Professor Stephen Hawking recently proclaimed that human beings must colonize space to perpetuate the species and I congratulate the good doctor on his firm grasp of the obvious. Extinction trumps evolution every time and if the super flu doesn't get us, the asteroid will. Our differences of opinion over national boundaries and spiritual righteousness will appear properly trite when the true enemy becomes obvious.


The defining moment in the September 11th crisis was on Flight 93, from Newark to eternity, when the spectacle was confronted with its own irrelevance. The logical response to the suicide mission was yet another suicide mission and the bleak cycle was betrayed in all of its inanity. The small miracle of cell phones exposed the passengers to the certainty of their fate and having nothing to lose, they took matters into their own hands. The full measure of their heroism is difficult to determine because of their qualified success. The result was the ultimate political threat realized, mutually assured destruction in microcosm, madness defined.

One of the passengers, who apparently subdued the terrorists and drove the missile from the sky, grew up down the street from me, in Bloomington, Minnesota and the odds are better than even money that I've bumped into him at a bar or a golf course. If I did cross his path and failed to recognize his heroic aura, it is only because he looked just like everybody else. He was an ordinary Midwestern American husband and father who would likely have thought himself incapable of such an act as he boarded the plane that morning. In such a dire circumstance I presume that many of us would react the same way, killing dozens to save hundreds, or hundreds to save thousands.

The stinging irony is that the terrorists must have thought themselves uber-heroic, killing thousands to save millions.


Because our antagonist chants the name of his God as he leads his minions we assume that we are engaged in a religious conflict. Make no mistake that this hostility stems from the perceived misuse of our prosperity and the near total absence of their own. When you come across someone who is willing to trade in this life for the flimsiest promise of another, you can assume it's because, for him, this life is lacking. Demagogues are like hypnotists in their ability to read a crowd and gauge gullibility. A hypnotist will look for tattoos, a sure sign that the bearer is subject to the power of suggestion. A despot looks for poverty and hunger.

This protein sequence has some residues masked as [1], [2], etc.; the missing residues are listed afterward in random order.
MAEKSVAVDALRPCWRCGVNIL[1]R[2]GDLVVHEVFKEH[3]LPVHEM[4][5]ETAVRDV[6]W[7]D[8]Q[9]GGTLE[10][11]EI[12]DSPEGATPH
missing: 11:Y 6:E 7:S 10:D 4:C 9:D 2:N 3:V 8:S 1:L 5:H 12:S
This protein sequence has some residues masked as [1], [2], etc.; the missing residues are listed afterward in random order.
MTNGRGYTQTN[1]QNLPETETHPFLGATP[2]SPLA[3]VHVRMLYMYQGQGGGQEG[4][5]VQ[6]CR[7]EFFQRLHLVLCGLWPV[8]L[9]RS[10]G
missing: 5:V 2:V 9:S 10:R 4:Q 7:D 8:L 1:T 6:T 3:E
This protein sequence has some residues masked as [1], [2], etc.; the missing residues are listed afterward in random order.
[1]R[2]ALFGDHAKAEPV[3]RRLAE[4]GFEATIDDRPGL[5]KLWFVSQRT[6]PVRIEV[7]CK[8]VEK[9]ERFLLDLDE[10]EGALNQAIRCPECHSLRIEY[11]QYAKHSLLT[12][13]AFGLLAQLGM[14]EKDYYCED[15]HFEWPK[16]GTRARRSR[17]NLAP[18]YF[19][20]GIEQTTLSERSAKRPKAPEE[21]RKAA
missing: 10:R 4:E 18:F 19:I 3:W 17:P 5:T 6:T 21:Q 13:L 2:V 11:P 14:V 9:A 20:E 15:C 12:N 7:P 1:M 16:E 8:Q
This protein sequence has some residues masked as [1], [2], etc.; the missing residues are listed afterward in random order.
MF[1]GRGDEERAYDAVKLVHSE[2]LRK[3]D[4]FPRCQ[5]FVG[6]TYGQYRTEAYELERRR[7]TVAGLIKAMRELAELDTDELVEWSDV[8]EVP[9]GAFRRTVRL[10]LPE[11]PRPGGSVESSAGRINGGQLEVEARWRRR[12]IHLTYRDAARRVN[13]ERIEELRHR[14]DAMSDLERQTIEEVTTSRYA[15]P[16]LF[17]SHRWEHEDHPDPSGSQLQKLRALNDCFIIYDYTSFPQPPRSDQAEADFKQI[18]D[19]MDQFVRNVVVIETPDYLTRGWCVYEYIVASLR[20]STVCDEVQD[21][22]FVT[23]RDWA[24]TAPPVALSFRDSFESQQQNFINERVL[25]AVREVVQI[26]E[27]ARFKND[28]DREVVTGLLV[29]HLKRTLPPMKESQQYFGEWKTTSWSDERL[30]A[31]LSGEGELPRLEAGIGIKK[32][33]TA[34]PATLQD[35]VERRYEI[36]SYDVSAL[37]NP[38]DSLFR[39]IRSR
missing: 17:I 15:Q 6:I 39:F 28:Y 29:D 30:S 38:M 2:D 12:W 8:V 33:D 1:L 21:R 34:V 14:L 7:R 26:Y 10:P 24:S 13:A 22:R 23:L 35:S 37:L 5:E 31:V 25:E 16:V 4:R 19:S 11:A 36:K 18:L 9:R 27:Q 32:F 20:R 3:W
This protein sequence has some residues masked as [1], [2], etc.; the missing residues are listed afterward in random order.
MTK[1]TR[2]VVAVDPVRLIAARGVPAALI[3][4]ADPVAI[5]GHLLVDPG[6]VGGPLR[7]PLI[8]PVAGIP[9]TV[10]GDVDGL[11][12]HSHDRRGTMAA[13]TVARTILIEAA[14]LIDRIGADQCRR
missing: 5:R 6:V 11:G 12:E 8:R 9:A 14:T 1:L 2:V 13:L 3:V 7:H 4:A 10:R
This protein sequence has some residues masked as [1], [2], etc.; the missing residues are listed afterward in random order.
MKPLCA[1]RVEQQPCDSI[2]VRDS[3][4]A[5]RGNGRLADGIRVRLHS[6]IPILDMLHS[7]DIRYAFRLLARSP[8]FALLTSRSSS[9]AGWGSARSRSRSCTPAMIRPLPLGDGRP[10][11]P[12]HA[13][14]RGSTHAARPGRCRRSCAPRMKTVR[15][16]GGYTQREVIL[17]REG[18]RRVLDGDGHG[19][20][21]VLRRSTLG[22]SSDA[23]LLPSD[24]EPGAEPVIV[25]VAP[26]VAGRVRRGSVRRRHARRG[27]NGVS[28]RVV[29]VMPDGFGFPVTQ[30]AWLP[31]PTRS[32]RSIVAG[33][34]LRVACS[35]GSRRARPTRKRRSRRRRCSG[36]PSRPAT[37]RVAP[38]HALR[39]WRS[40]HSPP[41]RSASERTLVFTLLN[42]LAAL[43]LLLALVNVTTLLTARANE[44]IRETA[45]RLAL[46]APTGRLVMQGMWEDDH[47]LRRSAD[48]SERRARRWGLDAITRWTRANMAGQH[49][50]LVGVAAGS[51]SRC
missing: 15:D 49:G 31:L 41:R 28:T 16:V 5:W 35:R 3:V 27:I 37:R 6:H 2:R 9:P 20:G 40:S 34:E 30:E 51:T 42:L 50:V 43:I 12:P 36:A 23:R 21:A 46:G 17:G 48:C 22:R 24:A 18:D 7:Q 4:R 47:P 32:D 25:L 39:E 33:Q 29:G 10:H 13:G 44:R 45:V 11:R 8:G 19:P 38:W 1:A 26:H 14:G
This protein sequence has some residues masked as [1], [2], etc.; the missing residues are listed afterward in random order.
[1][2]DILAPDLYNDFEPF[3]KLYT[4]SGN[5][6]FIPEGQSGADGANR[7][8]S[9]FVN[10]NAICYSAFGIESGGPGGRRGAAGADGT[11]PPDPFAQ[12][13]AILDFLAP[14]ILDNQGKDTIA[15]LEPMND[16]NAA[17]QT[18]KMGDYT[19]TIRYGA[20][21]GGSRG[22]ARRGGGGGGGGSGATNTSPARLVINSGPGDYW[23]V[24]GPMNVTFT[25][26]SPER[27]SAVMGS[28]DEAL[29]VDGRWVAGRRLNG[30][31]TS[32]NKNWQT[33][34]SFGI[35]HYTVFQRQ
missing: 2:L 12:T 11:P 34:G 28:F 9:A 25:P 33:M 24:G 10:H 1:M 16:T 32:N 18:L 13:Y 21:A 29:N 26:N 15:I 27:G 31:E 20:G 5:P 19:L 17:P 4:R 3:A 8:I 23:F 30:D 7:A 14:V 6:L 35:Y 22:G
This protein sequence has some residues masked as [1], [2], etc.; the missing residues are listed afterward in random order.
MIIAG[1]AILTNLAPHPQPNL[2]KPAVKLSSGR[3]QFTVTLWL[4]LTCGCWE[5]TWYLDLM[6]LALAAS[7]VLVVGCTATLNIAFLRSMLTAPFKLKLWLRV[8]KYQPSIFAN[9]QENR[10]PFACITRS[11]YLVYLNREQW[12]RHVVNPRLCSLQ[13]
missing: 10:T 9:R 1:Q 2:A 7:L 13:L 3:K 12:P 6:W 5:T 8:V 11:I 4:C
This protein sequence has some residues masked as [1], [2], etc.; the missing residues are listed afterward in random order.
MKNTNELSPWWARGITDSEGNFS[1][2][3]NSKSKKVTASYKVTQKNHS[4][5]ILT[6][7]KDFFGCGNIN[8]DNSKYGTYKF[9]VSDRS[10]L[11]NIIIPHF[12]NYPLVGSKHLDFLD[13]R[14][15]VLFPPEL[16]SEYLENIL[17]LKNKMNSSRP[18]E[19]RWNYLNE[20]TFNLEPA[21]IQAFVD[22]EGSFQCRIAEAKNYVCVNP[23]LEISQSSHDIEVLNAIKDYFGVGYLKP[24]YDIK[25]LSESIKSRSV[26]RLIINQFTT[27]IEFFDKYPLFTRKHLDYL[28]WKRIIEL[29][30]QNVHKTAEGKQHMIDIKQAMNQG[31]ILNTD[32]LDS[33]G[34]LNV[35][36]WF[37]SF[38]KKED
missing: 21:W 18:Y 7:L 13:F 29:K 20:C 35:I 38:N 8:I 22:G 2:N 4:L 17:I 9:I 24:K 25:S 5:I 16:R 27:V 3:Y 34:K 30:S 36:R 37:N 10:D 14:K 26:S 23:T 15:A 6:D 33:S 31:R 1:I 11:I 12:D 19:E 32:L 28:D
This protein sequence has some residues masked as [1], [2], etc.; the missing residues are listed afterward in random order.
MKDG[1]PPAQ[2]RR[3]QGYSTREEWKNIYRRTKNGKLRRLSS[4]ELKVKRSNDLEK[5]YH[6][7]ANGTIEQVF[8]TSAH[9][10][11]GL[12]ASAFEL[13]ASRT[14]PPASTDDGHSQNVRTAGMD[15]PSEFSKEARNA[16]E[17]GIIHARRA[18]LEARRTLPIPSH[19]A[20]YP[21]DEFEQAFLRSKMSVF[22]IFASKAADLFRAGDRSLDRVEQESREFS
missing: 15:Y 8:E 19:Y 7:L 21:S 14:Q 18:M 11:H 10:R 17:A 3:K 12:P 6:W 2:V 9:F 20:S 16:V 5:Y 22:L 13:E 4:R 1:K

People who got through college on Cliffs Notes or skim-read history texts will tell you that religious fervor triggers war. They'll tell you that short of divine intervention, theological differences are indelible and conflict a given. These people are ill informed. Collapsing economies trigger wars of conquest and starving men will always kill for food, looking to incendiary rabble-rousers for guidance. I shudder when I hear our President refer to the current enemy as evil personified because it only lends credence to his delusions of grandeur. Humanity's most recent foe is a wealthy troll with a yen for self-aggrandizement and a hungry flock, nothing more.

A full belly for all concerned is and always has been the only defense against such nonsense.